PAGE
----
One of the Fort Lauderdale yachting world’s biggest players is getting some Italian flavor. Lauderdale Marine Center, the sprawling complex to the east of I-95 on the New River’s south fork, recently made room for a big tenant’s expanded presence – the center is now the North American headquarters for the Ferretti Group.
The Italian yachting giant’s LMC expansion gives it 30,000 square feet of space including a parts and service shop, other workshops, covered sheds, dockage and office space, as well as 16 in- and out-of-water slips. Much of the expansion is based around Ferretti’s plan to offer a one-stop-shop servicing department.
“We decided to perform all of our warranty and servicing during the warranty period or after the warranty period directly, and give all of our customers an experience that none of our competitors can give,” says Stefano de Vivo, Ferretti’s chief commercial officer. “As we were making plans, looking for space, where to do it, the team at the Lauderdale Marine Center came up and offered us a very interesting space both for offices, for warehouse, for resale, for performing work on the boats, and also a number of slips. We thought this was a very bold move we could have made; we decided to take a chance. And it’s paying off.”
The result is impressive, says Colin Kiley, LMC’s executive vice president.
“It’s a yard within a yard,” he says. “Ferretti’s taking this, really, to a new level of customer service.”
LMC president Doug West says Ferretti’s expanded presence at the center brings something new and somewhat unheard of to the yachting industry.
“Unlike the automotive industry where every dealer has a service department … boatbuilders are just kind of figuring that out,” he says. Typically, he says, major yacht builders work with other companies in a boatyard to get warranty work done rather than doing that work themselves, and they don’t provide non-warranty service work at all. “This is kind of a new trend,” he says.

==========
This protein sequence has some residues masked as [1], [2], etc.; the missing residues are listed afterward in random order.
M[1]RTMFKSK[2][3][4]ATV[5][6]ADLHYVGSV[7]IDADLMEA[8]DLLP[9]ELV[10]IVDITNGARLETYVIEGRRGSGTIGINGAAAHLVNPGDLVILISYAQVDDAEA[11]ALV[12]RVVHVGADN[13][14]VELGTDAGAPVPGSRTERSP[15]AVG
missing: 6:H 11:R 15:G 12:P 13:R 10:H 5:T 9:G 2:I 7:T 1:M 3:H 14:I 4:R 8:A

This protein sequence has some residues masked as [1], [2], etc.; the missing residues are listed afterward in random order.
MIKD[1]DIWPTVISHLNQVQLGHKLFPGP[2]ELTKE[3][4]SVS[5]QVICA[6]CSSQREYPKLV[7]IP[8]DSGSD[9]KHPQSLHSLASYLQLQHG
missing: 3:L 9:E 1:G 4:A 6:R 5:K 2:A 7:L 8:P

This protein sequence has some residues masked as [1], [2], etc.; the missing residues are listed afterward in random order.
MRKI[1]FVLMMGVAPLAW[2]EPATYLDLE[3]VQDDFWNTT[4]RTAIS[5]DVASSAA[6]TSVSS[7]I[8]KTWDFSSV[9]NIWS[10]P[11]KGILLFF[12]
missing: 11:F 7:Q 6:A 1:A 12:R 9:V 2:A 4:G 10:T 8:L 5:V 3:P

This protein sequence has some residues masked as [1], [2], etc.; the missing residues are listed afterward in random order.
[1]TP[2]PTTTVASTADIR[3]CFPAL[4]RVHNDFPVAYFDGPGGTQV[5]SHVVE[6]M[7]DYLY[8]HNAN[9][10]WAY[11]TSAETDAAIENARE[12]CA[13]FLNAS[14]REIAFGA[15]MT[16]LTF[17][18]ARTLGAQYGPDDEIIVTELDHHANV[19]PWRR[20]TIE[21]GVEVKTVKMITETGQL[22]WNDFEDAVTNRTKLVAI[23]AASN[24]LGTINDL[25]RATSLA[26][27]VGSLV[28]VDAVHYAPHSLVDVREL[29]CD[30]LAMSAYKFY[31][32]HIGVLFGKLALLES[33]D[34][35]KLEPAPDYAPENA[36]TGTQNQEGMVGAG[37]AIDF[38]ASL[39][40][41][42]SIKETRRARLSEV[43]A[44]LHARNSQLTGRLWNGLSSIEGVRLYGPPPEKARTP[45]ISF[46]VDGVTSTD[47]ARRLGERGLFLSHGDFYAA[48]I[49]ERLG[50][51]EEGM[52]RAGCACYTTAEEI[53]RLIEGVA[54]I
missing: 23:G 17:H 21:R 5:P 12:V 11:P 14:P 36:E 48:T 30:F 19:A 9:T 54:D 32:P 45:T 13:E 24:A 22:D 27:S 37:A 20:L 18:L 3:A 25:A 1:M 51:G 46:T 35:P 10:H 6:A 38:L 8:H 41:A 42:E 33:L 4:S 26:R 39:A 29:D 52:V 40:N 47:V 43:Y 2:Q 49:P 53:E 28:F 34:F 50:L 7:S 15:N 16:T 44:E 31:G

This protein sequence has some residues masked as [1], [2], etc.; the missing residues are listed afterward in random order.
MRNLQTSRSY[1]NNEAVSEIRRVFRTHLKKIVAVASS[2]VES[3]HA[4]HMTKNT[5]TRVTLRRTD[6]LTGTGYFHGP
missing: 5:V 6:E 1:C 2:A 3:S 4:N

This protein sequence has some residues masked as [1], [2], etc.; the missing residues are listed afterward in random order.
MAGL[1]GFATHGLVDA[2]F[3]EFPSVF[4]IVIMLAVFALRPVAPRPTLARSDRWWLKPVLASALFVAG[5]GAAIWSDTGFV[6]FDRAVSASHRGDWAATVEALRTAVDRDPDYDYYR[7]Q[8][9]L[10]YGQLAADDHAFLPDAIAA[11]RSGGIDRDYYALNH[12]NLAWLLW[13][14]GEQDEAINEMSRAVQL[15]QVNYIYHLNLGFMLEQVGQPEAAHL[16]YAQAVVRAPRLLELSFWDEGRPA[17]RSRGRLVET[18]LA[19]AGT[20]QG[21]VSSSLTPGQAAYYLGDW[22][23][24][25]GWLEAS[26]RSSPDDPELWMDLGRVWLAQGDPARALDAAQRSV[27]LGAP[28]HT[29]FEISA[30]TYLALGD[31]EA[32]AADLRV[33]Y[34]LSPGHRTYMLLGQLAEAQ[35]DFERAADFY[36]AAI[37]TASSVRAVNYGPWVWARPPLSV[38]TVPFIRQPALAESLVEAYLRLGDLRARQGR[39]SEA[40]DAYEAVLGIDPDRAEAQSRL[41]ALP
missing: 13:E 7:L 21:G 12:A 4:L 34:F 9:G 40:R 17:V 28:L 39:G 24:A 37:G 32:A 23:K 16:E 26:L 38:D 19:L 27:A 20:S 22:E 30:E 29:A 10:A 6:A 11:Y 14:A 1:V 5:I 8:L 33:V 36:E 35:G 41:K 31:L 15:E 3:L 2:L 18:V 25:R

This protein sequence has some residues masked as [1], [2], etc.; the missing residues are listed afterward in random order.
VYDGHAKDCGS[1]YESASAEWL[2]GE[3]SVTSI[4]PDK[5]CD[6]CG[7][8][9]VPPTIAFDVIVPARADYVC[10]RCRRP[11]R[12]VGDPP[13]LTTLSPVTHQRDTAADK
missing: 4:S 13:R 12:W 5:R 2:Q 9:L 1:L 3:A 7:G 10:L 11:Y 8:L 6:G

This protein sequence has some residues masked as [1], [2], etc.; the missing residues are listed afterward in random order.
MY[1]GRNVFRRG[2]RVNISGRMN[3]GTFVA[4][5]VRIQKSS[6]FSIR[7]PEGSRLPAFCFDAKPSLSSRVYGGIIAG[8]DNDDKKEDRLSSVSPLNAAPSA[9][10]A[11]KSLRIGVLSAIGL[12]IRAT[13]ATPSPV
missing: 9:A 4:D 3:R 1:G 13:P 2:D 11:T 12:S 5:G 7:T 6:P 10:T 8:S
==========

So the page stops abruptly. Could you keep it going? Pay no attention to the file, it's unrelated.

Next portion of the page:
Offering servicing lets Ferretti deal with what de Vivo calls the stereotype of the foreign boat with no parts – or at least, impossible-to-find parts. Ferretti has moved about $4m in spare parts into the LMC warehouse, he says.
“I think especially when it comes to spare parts, maybe people have had a bad experience because there’s no spare parts in a place,” he says. That will change now. “You’re buying Italian, you’re buying foreign, but you’re buying something with spare parts as if it’s an American-built boat.”
However, with all the space LMC offered, Ferretti was able to stock all the parts it needed and still have room for more.
“Because they had such an enormous space available, which was much bigger than what we needed, we decided to take the opportunity to rent the whole space and create warehouses and workshops that are occupied now by our suppliers and subcontractors that have all of the training that the shipyards in Italy have given them to intervene on the boats,” de Vivo says. “This has created a center of excellence for our boats.”
For LMC, such a massive presence from one of yachting’s major players should be a rising tide that, no pun intended, raises all boats. LMC operates as a landlord; all the spaces in the facility are rented out to boating-related companies of different sizes and with different specialties.
“From our perspective, Ferretti is one of the largest yacht builders in the world,” West says. “If you have one of the biggest builders that has a following both for warranty work and for regular service work, that is a traffic driver for us.”
In recent years, he says, LMC has focused on bringing in a smaller number of larger tenants rather than many smaller ones; they’ve decreased the number of tenants from 72 to 30.
“It’s just a lot more efficient space; there was a lot of wasted space before,” West says. “We had a lot of very small spaces where a company may have a small office there just so they could be in the yard. Now we want companies who want to make this their home.”
But they still want to offer any service a yacht owner – or a major yacht builder like Ferretti – might need. “We’ve tried to make sure that we have the core shipyard trades represented, and not just one; we wanted to make sure we have competition like a shopping mall,” West says. “We want to be aligned with the most professional companies that can provide the most professional service these yacht owners are looking for.”
Even with major in-house capabilities, Ferretti’s presence will still mean work for other businesses in LMC and around Fort Lauderdale, Kiley says.
“Ferretti does utilize other contractors both onsite and in town,” he says. “They don’t do all of their work in-house. There’s an awful lot of work that comes through the yard that gets subcontracted to others in the yard and in town.”
For de Vivo, that ready supply of potential subcontractors is a big part of Fort Lauderdale’s appeal.
“For us, Fort Lauderdale has always been the center of our activity for all of the Americas,” he says. “Not just for the US, not just for Florida, not just for North America.”